Launched this fall by Health Match BC, choose2care.ca highlights opportunities for Health Care Assistant professionals, including what you need to know to train, register, and become employed in the field.

Discover your rewarding health care career with the click of a mouse!

New BC website highlights opportunities for on-demand Health Care Assistants

If you’re looking for a rewarding, in-demand career that lets you make a difference in your community, a brand new website shares everything you need to know.

Launched this fall by Health Match BC, choose2care.ca is a key component of the province-wide initiative to highlight opportunities for Health Care Assistant professionals, including what you need to know to train, register, and become employed in the field.

Health Care Assistants are front-line care providers who promote and maintain the health, safety, independence, comfort and well-being of individuals and their families, providing personal care assistance and support.

You might work with older adults, people living with disabilities or chronic illnesses, and clients receiving palliative care. You might support clients’ mobility, daily activities and personal care, provide observations and monitoring, complete records, and report changes and unsafe conditions to supervisors, such as a nurse, nurse practitioner or doctor. Other activities under a plan of care might include light housekeeping or social activities, such as reading, playing a game, or accompanying clients on an outing.

Why choose a career as a Health Care Assistant?

1. It’s an in-demand career – WorkBC’s Labour Market Outlook 2018 Edition estimates that 5,980 Health Care Assistant jobs will be created in BC over the next 10 years, numbers supported by the Bureau of Labor Statistics, which points out that several of today’s fastest-growing professions are in the health care industry. That means that as a health care professional, you’ll have more career opportunities – and find jobs more easily – and enjoy better job stability and security.

2. Competitive earning potential – Due to the high demand, careers in health care are some of the most well-paying options available, and the more training you have and the more highly skilled you are, the higher your pay. Even entry-level health care jobs offer earning and growth potential better than many other fields. According to the Health Employers Association of BC, the average annual compensation (2018) for a full-time Health Care Assistant is approximately $68,217, or $34.98 per hour (including the cost of wages, benefits and non-employee specific costs).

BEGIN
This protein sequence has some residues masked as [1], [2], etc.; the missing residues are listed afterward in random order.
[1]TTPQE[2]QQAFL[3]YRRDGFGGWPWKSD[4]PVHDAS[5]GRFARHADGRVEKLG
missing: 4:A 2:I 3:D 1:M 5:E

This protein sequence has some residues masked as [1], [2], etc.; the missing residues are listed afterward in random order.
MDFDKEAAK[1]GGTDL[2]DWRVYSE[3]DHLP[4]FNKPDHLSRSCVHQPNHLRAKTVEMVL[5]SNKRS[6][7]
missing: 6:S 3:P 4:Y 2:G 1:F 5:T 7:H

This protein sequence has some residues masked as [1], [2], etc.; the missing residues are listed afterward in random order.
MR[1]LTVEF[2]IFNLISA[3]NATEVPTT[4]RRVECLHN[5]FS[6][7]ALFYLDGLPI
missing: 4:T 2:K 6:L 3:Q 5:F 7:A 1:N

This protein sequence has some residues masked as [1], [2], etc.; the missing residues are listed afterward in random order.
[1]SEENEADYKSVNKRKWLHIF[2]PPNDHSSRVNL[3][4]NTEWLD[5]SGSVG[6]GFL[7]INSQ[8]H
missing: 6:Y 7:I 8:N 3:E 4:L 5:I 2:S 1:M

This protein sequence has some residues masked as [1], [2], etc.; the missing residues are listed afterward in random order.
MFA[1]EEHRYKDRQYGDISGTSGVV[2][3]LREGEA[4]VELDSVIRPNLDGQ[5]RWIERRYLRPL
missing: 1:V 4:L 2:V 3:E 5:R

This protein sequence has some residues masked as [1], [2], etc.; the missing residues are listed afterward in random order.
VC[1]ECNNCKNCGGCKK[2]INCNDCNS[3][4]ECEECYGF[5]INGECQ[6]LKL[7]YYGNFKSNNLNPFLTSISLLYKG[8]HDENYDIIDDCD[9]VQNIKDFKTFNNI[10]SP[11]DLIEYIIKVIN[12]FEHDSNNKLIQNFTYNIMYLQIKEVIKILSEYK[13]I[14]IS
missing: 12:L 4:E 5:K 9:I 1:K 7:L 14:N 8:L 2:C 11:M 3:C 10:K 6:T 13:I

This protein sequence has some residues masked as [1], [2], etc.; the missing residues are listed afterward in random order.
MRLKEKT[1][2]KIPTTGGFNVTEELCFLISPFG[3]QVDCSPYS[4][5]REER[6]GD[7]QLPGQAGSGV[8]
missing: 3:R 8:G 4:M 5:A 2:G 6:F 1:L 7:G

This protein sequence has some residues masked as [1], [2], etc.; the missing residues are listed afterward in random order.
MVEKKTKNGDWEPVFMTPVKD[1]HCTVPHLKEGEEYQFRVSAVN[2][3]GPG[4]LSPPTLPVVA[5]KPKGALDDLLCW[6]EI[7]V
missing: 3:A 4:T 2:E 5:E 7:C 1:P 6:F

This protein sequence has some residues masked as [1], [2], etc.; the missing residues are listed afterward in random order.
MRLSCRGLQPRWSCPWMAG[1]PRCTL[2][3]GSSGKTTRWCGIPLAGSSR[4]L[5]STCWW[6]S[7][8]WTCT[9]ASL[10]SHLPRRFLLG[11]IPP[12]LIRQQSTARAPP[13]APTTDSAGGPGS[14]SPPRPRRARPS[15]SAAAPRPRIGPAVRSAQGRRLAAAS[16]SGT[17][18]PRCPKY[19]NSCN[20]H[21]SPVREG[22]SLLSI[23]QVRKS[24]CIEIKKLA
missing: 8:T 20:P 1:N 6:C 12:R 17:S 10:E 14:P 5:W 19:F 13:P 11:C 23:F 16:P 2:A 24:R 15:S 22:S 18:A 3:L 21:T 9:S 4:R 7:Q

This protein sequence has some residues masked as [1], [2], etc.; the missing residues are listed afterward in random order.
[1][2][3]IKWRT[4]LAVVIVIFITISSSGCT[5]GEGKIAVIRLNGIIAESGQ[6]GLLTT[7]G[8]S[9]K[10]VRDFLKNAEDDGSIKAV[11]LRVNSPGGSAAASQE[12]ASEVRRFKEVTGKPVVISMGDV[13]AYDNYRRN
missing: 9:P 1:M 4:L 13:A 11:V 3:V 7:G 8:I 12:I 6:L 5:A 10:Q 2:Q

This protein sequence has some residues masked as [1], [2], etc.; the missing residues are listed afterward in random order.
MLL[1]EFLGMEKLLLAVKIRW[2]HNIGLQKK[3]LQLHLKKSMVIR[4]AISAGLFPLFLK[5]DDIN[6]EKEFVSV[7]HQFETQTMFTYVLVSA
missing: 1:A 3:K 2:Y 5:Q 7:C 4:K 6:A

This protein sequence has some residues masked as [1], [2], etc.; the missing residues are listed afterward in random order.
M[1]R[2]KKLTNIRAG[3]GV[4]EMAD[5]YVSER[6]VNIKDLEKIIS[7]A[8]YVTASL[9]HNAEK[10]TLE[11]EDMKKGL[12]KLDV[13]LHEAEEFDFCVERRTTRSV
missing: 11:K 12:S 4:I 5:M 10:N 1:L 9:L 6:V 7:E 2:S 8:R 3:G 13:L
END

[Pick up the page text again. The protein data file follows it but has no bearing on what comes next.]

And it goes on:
3. Geographic flexibility – Because almost every region in the province has a strong demand for HCAs, you can live and work almost anywhere in BC once you graduate from a recognized program and register as a Health Care Assistant. Few fields offer such widespread career opportunities as the health care field.

4. Time-efficient training – While the length of Health Care Assistant training varies from school to school, programs typically last about seven months, and most HCAs graduate and register to start working in less than a year.

Ready to learn more?

If you’re ready to Choose to Care, and take the first step toward becoming a Health Care Assistant, click here to find a recognized HCA training program near you. Learn more at choose2care.ca.

Comments are closed

Just Posted

LETTER: Fox Mountain Brewery was robbed and ransacked last week

How is the justice system protecting hard working and contributing citizens from prolific offenders?

‘Very disrespectful’: Cariboo first responder irked by motorists recording collisions on cellphones

Central Cariboo Search and Rescue deputy chief challenges motorists to break the habit

BC Cannabis Stores set to open in Williams Lake Nov. 27

BC Cannabis Stores is slated to open for business at 10 a.m. next Wednesday, Nov. 27.

Bye bye Bei Bei: Giant panda born in U.S. zoo heads to China

Panda heads back to China as part of cooperative breeding program

B.C. to advocate for frustrated, confused, unhappy cellphone users, says premier

Maple Ridge New Democrat Bob D’Eith to advocate for more affordable and transparent cellphone options

B.C. man who killed Belgian tourist near Boston Bar gets life in prison, no parole until 2042

Sean McKenzie pleaded guilty to second-degree murder of 28-year-old Amelie Christelle Sakkalis

Daily cannabis linked to reduction in opioid use: B.C. researchers

Researchers looked at a group of 1,152 people in Vancouver who reported substance use and chronic pain

Bids down, costs up on Highway 1, B.C. independent contractors say

Rally protests NDP government’s union-only public construction

Members of little people community applaud change to drop ‘midget’ term

‘It’s not about sensitivity,’ says Allan Redford, the president of the Little People of Canada

Little progress in preventing sudden infant deaths since last report: BC Coroner

Coroners panel studied 141 sleep-related sudden infant deaths between 2013 and 2018

B.C.’s ‘Dr. Frankenstein of guns’ back in jail yet again for trafficking in Glock parts

Bradley Michael Friesen has parole revoked for allegedly importing gun parts yet again

Most Read